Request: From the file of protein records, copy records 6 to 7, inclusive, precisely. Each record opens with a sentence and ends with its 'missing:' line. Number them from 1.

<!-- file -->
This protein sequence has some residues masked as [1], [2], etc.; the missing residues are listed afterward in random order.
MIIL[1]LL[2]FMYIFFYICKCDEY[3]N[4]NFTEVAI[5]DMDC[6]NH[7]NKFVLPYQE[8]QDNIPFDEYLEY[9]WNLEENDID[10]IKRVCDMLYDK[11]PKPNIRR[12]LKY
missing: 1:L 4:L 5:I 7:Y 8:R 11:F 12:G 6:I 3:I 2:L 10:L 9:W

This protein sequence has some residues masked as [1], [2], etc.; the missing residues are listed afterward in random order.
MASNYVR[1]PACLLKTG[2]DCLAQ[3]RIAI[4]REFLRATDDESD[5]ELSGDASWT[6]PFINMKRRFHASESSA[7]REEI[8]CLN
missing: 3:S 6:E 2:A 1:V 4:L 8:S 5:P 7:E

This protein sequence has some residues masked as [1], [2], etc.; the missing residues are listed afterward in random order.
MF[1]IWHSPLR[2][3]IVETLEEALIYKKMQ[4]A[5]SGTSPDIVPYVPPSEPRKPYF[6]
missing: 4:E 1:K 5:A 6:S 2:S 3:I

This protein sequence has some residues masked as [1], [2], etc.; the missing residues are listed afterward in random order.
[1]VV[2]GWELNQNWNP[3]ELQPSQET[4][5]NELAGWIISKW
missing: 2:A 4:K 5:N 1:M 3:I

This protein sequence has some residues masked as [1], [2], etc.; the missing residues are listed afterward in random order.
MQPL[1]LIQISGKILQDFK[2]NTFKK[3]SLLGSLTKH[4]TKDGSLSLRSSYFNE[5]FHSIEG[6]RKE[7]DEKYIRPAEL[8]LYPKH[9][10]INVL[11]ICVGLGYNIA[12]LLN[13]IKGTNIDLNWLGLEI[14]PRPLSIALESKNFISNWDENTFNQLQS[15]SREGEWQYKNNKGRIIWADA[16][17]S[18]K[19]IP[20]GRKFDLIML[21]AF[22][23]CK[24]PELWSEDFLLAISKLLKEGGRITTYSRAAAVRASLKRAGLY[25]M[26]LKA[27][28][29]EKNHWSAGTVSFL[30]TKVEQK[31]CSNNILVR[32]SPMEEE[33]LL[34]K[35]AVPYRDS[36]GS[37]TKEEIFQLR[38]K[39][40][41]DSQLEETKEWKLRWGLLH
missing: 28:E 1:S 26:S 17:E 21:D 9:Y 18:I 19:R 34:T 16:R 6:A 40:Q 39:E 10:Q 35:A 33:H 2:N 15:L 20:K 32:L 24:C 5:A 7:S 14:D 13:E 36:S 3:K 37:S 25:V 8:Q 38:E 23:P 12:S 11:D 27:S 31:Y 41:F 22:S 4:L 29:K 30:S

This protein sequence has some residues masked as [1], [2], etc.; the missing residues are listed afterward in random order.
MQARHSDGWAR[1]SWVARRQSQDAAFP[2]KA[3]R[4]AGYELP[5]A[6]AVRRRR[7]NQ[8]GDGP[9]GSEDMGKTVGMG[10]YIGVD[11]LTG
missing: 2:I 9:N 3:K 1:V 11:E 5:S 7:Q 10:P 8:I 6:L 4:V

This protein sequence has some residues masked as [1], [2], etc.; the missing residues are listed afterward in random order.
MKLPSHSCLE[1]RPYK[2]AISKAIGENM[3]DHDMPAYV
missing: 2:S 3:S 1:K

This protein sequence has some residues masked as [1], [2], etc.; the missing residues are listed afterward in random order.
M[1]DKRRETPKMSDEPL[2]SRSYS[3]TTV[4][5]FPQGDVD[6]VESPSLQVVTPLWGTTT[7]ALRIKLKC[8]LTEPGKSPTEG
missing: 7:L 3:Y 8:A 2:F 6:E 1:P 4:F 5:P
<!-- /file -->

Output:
This protein sequence has some residues masked as [1], [2], etc.; the missing residues are listed afterward in random order.
MQARHSDGWAR[1]SWVARRQSQDAAFP[2]KA[3]R[4]AGYELP[5]A[6]AVRRRR[7]NQ[8]GDGP[9]GSEDMGKTVGMG[10]YIGVD[11]LTG
missing: 2:I 9:N 3:K 1:V 11:E 5:S 7:Q 10:P 8:I 6:L 4:V

This protein sequence has some residues masked as [1], [2], etc.; the missing residues are listed afterward in random order.
MKLPSHSCLE[1]RPYK[2]AISKAIGENM[3]DHDMPAYV
missing: 2:S 3:S 1:K